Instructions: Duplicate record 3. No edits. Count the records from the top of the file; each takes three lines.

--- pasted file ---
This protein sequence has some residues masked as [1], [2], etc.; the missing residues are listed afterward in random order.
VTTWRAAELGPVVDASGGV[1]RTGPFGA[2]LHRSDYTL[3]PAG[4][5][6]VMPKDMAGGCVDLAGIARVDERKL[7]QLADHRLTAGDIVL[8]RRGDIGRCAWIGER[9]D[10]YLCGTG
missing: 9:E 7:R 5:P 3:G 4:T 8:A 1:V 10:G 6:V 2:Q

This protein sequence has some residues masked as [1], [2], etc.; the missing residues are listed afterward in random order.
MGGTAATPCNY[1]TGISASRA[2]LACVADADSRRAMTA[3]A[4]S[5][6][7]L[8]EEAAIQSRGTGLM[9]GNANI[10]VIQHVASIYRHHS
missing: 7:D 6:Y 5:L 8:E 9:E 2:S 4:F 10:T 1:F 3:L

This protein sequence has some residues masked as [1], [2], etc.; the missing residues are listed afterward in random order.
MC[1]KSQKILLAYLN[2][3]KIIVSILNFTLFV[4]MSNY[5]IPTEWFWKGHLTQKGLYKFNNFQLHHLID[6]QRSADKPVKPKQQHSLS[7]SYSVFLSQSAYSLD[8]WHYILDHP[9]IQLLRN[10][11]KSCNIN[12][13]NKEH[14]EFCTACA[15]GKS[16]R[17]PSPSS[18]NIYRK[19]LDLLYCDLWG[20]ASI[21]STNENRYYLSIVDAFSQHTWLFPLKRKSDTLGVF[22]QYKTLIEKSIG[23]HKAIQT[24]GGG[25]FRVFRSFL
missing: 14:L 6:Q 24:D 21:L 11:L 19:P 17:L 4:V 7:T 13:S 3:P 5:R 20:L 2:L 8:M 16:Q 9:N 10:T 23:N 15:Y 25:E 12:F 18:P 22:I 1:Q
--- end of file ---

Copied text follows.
This protein sequence has some residues masked as [1], [2], etc.; the missing residues are listed afterward in random order.
MC[1]KSQKILLAYLN[2][3]KIIVSILNFTLFV[4]MSNY[5]IPTEWFWKGHLTQKGLYKFNNFQLHHLID[6]QRSADKPVKPKQQHSLS[7]SYSVFLSQSAYSLD[8]WHYILDHP[9]IQLLRN[10][11]KSCNIN[12][13]NKEH[14]EFCTACA[15]GKS[16]R[17]PSPSS[18]NIYRK[19]LDLLYCDLWG[20]ASI[21]STNENRYYLSIVDAFSQHTWLFPLKRKSDTLGVF[22]QYKTLIEKSIG[23]HKAIQT[24]GGG[25]FRVFRSFL
missing: 14:L 6:Q 24:D 21:L 11:L 19:P 17:L 4:V 7:T 13:S 3:P 5:R 20:L 2:L 8:M 16:Q 9:N 10:T 23:N 15:Y 25:E 12:F 18:P 22:I 1:Q